Please use the comment thread below to discuss your approach to the game, challenges you have faced, strategies and content you have uncovered, and any aids you are using in your playthrough. Do you feel that the Metroid storyline should finally come to an end? Do you prefer the 2D or 3D games in the series? Do you approve of the switch from 2D pixel art to 3D-rendered images presented on a 2D map? What sorts of changes would you make to the game? What features would you add or remove? Tell us all about it and join in our discussion below! We will select some of the best comments, each week, for our podcast discussion.

As the series has progressed, the role of the Chozo has been increased.

The aim in this playthrough is to complete the entirety of the game by 19 November. Instead of milestones, we encourage you to play at your own pace–but please keep us updated about your thoughts and progress as you play the game. This will help to sustain our discussion and encourage other players to complete the game. Please also make use of our official Discord channel, where we have an #events channel dedicated to playthrough chat.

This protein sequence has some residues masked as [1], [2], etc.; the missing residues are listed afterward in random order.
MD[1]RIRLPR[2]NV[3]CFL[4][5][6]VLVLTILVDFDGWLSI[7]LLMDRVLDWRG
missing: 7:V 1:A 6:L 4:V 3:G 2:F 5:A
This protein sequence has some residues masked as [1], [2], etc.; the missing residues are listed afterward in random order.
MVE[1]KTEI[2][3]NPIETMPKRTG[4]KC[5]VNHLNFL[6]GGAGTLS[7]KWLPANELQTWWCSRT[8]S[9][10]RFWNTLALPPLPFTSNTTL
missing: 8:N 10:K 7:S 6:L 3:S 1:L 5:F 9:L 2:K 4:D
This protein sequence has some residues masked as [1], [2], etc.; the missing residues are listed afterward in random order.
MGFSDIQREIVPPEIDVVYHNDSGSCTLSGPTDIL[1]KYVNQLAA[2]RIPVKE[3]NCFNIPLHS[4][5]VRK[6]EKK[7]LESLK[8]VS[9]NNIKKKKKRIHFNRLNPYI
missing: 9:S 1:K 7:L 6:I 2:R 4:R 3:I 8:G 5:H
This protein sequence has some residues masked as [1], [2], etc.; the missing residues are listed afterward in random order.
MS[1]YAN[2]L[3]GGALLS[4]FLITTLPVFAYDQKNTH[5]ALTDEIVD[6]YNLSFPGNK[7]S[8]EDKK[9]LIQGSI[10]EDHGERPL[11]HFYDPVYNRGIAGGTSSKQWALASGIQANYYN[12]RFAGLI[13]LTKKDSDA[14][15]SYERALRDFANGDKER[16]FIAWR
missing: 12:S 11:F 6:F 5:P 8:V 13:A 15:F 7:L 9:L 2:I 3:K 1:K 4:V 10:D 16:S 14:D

Please join in with us and comment about your experience! The playthrough time frame is intended to allow anyone and everyone to participate, regardless of speed of play or familiarity with the series. Comment and tell your friends!

Without further adieu, we invite you to join The Starlight Megaphone’s staff members and readers in Metroid Returns: a Metroid Dread playthrough!

20 comments

  1. Between podcasts, grading, and having friends and family over, last weekend did not afford me much time to play Metroid. Today I have a couple of hours of free time, so I’m able to get into the game a bit.